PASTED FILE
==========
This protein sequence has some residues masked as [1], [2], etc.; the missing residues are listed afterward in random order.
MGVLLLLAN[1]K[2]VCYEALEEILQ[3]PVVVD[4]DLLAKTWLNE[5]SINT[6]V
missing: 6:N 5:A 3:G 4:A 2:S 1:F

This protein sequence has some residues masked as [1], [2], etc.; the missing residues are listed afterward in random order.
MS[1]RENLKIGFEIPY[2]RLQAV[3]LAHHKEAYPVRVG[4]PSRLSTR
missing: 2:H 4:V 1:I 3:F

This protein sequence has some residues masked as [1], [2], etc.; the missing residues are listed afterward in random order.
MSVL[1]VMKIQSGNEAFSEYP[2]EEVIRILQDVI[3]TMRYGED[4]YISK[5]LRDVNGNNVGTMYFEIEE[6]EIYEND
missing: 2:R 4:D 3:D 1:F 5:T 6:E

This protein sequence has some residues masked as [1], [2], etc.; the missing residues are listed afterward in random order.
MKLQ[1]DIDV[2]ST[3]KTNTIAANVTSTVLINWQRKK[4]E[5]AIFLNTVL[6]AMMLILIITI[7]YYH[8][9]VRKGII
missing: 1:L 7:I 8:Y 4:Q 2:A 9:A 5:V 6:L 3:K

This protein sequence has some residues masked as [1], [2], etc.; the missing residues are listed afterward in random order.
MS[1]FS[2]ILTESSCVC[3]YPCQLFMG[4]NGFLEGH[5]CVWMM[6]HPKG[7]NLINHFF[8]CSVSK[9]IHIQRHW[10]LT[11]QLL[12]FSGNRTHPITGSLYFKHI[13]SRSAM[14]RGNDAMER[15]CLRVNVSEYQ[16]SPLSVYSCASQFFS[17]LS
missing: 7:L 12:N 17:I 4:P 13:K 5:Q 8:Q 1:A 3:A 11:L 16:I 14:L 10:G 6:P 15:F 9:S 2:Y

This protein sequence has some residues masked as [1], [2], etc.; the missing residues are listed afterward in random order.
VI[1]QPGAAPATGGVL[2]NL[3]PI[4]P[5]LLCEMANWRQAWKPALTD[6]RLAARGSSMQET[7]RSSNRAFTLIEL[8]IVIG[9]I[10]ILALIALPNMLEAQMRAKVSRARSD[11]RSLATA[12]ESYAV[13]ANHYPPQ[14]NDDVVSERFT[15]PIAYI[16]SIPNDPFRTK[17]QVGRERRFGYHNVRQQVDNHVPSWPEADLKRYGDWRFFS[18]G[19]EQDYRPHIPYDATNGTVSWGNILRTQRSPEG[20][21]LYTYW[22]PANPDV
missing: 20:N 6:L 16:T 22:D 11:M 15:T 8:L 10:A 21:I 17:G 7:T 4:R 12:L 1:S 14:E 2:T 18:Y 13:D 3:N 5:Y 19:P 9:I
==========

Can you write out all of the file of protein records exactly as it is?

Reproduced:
This protein sequence has some residues masked as [1], [2], etc.; the missing residues are listed afterward in random order.
MGVLLLLAN[1]K[2]VCYEALEEILQ[3]PVVVD[4]DLLAKTWLNE[5]SINT[6]V
missing: 6:N 5:A 3:G 4:A 2:S 1:F

This protein sequence has some residues masked as [1], [2], etc.; the missing residues are listed afterward in random order.
MS[1]RENLKIGFEIPY[2]RLQAV[3]LAHHKEAYPVRVG[4]PSRLSTR
missing: 2:H 4:V 1:I 3:F

This protein sequence has some residues masked as [1], [2], etc.; the missing residues are listed afterward in random order.
MSVL[1]VMKIQSGNEAFSEYP[2]EEVIRILQDVI[3]TMRYGED[4]YISK[5]LRDVNGNNVGTMYFEIEE[6]EIYEND
missing: 2:R 4:D 3:D 1:F 5:T 6:E

This protein sequence has some residues masked as [1], [2], etc.; the missing residues are listed afterward in random order.
MKLQ[1]DIDV[2]ST[3]KTNTIAANVTSTVLINWQRKK[4]E[5]AIFLNTVL[6]AMMLILIITI[7]YYH[8][9]VRKGII
missing: 1:L 7:I 8:Y 4:Q 2:A 9:A 5:V 6:L 3:K

This protein sequence has some residues masked as [1], [2], etc.; the missing residues are listed afterward in random order.
MS[1]FS[2]ILTESSCVC[3]YPCQLFMG[4]NGFLEGH[5]CVWMM[6]HPKG[7]NLINHFF[8]CSVSK[9]IHIQRHW[10]LT[11]QLL[12]FSGNRTHPITGSLYFKHI[13]SRSAM[14]RGNDAMER[15]CLRVNVSEYQ[16]SPLSVYSCASQFFS[17]LS
missing: 7:L 12:N 17:I 4:P 13:K 5:Q 8:Q 1:A 3:A 11:L 16:I 14:L 10:G 6:P 15:F 9:S 2:Y

This protein sequence has some residues masked as [1], [2], etc.; the missing residues are listed afterward in random order.
VI[1]QPGAAPATGGVL[2]NL[3]PI[4]P[5]LLCEMANWRQAWKPALTD[6]RLAARGSSMQET[7]RSSNRAFTLIEL[8]IVIG[9]I[10]ILALIALPNMLEAQMRAKVSRARSD[11]RSLATA[12]ESYAV[13]ANHYPPQ[14]NDDVVSERFT[15]PIAYI[16]SIPNDPFRTK[17]QVGRERRFGYHNVRQQVDNHVPSWPEADLKRYGDWRFFS[18]G[19]EQDYRPHIPYDATNGTVSWGNILRTQRSPEG[20][21]LYTYW[22]PANPDV
missing: 20:N 6:L 16:T 22:D 11:M 15:T 8:L 10:A 21:I 17:G 7:T 4:R 12:L 1:S 14:E 2:T 18:Y 13:D 3:N 5:Y 19:P 9:I